Director, can you spare a favor?
Dear Fort Smith city board members:
Would like to ask you gentlemen three favors. The favors aren’t necessarily for me — they are the synthesis of citizen wishes collected during the past several years.
• FAVOR #1: Communication
Ed Vampola lives in Fort Smith. In early 2008, Ed shared his story and it was posted in a two-part piece I wrote when employed at the Times Record. He retired here after a 35-year career building important communication gadgets for the aerospace industry. Ed and his team struggled to build the small communications device for the space shuttles (which are still used today). What started off as a simple, lightweight container had to be pressurized, reconfigured to withstand the pressurization and yet stay within almost unreasonable weight limits.
The rules changed. Budgets changed. Expectations changed. His story provides the analogy that communication is important and, when useful, difficult. Rules change. People change. Situations change.
Unfortunately, changes to our rules and people and situations are, at best, garbled. How better connected and informed would Fort Smithians be with city issues and city government if for the past several decades the city had a 2-3 person team responsible for internal and external communications? We’re not talking about a propaganda machine, but instead a group of trained communication professionals able to create a practical and productive communication loop — message, feedback, message review, feedback, and so on and so forth.
Sure, this would be a $150,000 to $250,000 budget expense (less than 0.625% of the city’s general fund budget). But how much does ignorance cost? What price is reasonable for a process that produces a more informed and engaged citizenry?
And, sure, a professional PR/ombudsman team won’t reach all. You won’t reach the folks who are most assured of piles and piles and piles of fraud waste and abuse at the city. Evidence? They don’t need no stinkin’ specific evidence because pretty much all government is wasteful and the $115 million or $280 million or $45 million or whatever million-dollar city budget is just ripe with abuse because someone once said or did something or didn’t do or didn’t say something that proves the city could cut millions of dollars out of its budget. We could post a story on The City Wire about the virtues of motherhood, and comments from the vocal minority of rabid aginners would quickly note that motherhood would be easier if the city didn’t waste so much money.
You are not going to reach those folks with a consistent and professional PR approach, but you may limit the effect of the enjoyable angry by creating a more enlightened citizen pool. On the other side of that coin, enlightened citizens would boost the odds of preventing a well-intended board of directors from making policy or spending mistakes.
As Ed discovered, communication has to withstand political pressure, almost unreasonable weights of perception and the implacable emotion resulting from near-impenetrable misinformation.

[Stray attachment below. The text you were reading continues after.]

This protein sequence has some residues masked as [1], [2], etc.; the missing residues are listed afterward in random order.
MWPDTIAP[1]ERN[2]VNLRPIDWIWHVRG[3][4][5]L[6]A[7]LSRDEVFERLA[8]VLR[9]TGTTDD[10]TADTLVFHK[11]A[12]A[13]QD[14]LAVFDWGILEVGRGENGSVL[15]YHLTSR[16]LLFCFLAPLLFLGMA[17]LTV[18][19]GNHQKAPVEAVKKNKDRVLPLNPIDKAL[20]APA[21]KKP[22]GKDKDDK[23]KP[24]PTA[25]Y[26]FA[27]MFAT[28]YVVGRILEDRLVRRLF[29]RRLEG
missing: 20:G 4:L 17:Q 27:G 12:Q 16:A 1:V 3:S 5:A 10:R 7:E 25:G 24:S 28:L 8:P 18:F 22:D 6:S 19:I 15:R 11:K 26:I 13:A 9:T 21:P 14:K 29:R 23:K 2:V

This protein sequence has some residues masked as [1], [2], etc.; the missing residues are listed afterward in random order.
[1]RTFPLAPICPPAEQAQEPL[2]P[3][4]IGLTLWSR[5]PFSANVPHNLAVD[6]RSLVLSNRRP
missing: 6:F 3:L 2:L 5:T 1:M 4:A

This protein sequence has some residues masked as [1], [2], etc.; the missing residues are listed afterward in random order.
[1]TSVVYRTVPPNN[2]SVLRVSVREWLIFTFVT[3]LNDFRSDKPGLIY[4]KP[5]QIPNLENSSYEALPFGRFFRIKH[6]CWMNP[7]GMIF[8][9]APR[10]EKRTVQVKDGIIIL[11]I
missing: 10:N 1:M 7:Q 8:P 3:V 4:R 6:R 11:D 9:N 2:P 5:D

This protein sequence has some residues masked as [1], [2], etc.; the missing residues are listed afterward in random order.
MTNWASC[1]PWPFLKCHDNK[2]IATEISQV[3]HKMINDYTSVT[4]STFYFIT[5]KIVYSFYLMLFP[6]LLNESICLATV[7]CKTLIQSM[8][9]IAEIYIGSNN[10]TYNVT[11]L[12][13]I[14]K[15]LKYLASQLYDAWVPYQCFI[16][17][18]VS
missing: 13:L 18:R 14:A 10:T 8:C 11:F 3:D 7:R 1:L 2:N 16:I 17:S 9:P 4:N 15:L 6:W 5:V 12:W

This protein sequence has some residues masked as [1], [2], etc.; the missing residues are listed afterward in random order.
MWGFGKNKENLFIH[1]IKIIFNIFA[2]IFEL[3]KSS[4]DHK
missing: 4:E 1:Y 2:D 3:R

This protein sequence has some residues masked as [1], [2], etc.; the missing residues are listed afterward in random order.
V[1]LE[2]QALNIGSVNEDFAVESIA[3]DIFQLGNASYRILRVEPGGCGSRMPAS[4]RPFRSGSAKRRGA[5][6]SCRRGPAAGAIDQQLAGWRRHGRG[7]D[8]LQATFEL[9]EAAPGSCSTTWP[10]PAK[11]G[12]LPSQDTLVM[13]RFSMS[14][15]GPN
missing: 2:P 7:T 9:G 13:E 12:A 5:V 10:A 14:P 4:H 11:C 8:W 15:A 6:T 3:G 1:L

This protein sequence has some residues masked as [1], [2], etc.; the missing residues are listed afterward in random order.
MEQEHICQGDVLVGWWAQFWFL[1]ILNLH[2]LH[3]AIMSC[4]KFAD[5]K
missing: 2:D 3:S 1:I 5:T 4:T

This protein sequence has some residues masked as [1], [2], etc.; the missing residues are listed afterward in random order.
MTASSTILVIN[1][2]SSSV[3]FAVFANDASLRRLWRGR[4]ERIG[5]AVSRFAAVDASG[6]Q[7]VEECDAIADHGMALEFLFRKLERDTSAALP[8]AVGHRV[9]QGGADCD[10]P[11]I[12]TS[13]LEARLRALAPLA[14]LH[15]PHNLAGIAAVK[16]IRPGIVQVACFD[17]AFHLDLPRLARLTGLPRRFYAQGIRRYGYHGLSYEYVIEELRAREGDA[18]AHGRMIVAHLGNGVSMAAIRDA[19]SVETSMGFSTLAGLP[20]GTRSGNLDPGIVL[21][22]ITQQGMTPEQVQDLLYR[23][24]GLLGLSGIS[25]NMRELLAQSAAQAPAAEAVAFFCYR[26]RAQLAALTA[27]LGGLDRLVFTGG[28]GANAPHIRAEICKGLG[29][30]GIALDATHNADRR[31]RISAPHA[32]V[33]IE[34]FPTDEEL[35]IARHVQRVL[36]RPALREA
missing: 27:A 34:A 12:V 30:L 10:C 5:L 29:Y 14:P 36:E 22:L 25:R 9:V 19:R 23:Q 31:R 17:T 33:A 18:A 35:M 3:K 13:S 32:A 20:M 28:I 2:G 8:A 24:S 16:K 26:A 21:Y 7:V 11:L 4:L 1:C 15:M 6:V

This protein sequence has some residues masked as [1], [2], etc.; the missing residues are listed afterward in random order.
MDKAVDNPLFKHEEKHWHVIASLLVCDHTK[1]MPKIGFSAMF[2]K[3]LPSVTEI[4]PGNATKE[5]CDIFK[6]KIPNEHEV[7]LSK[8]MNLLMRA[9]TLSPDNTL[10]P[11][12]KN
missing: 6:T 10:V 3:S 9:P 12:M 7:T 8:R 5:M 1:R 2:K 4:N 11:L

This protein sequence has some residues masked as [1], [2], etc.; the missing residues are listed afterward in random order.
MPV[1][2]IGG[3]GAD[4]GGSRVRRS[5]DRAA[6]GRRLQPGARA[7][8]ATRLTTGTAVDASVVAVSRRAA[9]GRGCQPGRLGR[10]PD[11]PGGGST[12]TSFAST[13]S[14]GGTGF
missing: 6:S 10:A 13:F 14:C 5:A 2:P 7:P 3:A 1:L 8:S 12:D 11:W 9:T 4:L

• FAVOR #2: Stay focused on the big picture.
To do that, you first have to develop a big picture.
You guys do these retreats and set big goals and the next time you review the big goals is at the next retreat or the annual budget meetings. Odd. When you guys sat down to review the 2009 priorities, there was little to no mention of the 2008 priorities. Odd.
In between these retreats, you fellas seem to get lost in the minutia. And when you aren’t lost in that, the ideas you put forth are all over the map. My job is to closely watch what you guys do and say, and even I continue to be amazed and confused at some of the board meanderings. It’s difficult to imagine how frustrated the average citizen becomes when trying to mentally digest your actions and comments.
Part of staying focused on the big picture requires …
• FAVOR #3: Speak with one voice on the big picture stuff. (aka, don’t micromanage)
Anyone who attended boot camp has seen the poor recruit who screws up and finds himself targeted by several drill instructors yelling different commands. With every move, the recruit meets one request but fails on the others, which exacerbates the recruit’s dilemma. At boot camp the goal is to create soldiers and sailors able to function under pressure. In our city government, however, varied and numerous commands from city board members to city staff results in pressure creating an inability to function.
The recent example of this was on budget cutting. You directors publicly asked city staff to come up with budget-cutting ideas. Then a few of you called the city administrator privately and said city employees should suffer because the private sector has suffered. Unfortunately, the city administrator caved to this pressure and we ended up with an unnecessary drama that hurt morale and wasted the time of hundreds of city employees. When all was said and done, the budget-cutting process had nothing to do with employee cuts. The city administrator took the full blame for this, but you fellas know the real story. Shame on you.
As you know, we have a lot of good citizens in our fair city. While many citizens have pet projects and pet peeves, it’s a good bet most would simply prefer the city board be professional, focused, selfless, fiscally disciplined, politically disciplined and consistent big picture macro-managers.
To summarize: Communicate better. Stay focused. Don’t micromanage.
That should not be too much for which to ask, but it probably is.